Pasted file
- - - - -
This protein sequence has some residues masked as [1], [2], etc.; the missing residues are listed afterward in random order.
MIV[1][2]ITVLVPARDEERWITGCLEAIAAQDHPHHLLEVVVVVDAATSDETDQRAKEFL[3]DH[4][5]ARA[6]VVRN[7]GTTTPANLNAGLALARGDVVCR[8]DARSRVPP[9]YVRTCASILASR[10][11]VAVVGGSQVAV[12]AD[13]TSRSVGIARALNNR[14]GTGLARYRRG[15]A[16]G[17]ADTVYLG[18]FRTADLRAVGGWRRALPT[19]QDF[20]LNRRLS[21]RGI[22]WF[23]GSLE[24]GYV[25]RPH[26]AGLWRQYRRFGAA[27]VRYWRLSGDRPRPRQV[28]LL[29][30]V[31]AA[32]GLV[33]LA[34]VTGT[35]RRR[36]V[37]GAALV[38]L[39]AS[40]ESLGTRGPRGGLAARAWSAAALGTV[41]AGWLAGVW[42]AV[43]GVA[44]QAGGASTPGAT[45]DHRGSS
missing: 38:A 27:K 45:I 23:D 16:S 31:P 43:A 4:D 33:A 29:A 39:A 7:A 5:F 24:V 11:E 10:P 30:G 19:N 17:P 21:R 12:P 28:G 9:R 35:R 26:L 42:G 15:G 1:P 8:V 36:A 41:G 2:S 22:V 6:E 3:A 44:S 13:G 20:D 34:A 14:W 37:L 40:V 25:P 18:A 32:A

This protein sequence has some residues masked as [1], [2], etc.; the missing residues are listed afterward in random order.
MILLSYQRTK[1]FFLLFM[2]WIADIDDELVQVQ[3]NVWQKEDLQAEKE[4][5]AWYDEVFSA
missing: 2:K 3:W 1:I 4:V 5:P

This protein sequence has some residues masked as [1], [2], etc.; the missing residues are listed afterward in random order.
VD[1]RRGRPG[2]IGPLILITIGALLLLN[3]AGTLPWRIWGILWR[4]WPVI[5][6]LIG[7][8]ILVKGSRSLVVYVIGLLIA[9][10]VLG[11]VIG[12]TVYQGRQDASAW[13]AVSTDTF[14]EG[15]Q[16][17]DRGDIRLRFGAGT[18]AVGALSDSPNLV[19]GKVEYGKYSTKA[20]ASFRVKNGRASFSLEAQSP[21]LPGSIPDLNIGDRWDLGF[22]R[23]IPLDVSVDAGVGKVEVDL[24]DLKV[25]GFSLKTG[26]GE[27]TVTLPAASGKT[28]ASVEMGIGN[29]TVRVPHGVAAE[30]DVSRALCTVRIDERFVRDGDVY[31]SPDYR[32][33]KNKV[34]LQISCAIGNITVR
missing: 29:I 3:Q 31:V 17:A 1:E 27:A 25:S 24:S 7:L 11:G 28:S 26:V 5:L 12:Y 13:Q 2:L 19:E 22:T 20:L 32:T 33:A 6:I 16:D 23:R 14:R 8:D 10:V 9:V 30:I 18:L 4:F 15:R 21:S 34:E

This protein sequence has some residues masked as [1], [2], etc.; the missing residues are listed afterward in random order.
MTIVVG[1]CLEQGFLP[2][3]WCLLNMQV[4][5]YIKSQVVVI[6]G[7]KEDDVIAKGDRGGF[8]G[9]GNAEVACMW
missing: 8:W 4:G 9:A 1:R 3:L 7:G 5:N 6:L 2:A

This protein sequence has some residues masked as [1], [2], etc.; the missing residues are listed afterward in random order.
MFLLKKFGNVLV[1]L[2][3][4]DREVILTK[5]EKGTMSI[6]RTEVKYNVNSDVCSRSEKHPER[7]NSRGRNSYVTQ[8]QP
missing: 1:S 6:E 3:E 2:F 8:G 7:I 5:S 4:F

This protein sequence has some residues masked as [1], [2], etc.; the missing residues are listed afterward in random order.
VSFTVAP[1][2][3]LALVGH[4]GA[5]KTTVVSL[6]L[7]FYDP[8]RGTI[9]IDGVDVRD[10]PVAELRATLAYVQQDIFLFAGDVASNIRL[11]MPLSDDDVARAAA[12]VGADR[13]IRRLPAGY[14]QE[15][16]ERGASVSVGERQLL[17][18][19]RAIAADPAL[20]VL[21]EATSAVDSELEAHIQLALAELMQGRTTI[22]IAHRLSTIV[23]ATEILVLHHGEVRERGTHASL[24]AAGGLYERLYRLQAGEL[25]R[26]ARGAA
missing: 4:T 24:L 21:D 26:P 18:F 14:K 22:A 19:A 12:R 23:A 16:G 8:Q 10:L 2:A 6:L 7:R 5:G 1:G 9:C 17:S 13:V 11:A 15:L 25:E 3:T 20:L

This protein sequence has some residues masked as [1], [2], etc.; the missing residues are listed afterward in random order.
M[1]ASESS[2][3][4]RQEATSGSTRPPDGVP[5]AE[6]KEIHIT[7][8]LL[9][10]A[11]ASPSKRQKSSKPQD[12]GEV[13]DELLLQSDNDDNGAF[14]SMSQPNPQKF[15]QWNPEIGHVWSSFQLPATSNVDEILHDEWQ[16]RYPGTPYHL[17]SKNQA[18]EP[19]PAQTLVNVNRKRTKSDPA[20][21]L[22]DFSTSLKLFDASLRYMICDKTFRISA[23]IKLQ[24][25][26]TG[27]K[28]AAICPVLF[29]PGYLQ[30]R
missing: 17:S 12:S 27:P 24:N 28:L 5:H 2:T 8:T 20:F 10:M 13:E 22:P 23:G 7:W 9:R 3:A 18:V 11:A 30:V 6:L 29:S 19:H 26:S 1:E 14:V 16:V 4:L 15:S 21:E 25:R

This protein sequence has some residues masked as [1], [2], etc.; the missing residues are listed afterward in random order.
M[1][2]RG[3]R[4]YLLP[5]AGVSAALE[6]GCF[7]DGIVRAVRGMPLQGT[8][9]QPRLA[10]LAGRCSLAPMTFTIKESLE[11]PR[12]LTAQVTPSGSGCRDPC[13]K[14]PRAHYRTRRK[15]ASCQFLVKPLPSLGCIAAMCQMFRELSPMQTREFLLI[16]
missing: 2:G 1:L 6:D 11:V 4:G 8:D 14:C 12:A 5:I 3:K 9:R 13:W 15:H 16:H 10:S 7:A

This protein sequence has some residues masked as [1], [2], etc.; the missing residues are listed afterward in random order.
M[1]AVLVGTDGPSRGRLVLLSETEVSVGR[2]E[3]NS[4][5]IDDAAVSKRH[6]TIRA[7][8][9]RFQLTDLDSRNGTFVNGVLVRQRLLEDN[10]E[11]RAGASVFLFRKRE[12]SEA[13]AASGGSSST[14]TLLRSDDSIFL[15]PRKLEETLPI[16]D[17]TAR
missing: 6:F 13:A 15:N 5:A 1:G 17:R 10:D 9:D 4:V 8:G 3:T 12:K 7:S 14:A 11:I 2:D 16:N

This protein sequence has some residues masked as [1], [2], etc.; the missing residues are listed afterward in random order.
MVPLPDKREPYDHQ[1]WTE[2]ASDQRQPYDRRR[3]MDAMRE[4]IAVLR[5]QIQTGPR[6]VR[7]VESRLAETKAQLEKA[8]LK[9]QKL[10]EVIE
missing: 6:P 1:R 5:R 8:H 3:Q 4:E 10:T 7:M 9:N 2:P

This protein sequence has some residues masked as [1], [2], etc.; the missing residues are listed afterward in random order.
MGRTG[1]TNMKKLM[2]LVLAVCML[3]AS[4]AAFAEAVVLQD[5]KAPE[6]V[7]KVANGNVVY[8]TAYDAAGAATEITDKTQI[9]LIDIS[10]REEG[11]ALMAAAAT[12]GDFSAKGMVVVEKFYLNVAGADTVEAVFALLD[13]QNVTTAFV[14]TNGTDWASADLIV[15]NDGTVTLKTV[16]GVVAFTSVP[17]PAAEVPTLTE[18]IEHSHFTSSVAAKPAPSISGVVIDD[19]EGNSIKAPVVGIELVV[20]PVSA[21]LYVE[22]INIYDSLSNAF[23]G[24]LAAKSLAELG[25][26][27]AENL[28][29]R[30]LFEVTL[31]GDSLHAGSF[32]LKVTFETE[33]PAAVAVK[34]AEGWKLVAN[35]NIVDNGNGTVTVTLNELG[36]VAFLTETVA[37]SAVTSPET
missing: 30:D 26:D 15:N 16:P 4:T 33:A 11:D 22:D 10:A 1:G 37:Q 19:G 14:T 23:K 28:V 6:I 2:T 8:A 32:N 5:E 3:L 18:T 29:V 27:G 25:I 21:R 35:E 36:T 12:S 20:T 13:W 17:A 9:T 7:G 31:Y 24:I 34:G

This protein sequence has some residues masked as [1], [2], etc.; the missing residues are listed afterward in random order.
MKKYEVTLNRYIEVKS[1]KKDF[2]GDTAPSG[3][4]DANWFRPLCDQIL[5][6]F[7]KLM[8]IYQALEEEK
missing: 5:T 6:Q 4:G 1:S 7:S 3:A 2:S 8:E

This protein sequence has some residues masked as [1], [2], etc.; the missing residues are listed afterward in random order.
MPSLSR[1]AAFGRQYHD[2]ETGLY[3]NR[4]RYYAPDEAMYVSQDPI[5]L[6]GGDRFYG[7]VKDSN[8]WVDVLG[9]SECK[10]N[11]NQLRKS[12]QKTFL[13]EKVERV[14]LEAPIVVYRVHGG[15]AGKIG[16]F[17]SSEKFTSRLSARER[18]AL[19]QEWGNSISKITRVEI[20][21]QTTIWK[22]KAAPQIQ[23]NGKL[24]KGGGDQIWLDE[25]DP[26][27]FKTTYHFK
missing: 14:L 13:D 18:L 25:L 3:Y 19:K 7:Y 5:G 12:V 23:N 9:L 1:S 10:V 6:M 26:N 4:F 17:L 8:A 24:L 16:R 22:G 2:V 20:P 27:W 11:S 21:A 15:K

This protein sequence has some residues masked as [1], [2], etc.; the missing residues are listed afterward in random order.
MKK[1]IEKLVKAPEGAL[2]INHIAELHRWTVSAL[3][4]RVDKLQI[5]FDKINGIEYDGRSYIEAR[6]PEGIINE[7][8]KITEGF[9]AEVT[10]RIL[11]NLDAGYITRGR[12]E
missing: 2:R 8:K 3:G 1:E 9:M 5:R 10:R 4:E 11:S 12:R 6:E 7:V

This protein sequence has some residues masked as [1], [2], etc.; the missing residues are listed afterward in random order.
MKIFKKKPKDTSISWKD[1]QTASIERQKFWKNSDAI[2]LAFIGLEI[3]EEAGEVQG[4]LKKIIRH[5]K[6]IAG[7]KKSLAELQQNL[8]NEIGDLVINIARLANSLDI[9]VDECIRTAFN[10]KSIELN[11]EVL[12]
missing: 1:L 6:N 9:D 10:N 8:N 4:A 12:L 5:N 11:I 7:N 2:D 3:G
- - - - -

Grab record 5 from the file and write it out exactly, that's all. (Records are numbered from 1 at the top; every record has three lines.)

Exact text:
This protein sequence has some residues masked as [1], [2], etc.; the missing residues are listed afterward in random order.
MFLLKKFGNVLV[1]L[2][3][4]DREVILTK[5]EKGTMSI[6]RTEVKYNVNSDVCSRSEKHPER[7]NSRGRNSYVTQ[8]QP
missing: 1:S 6:E 3:E 2:F 8:G 7:I 5:S 4:F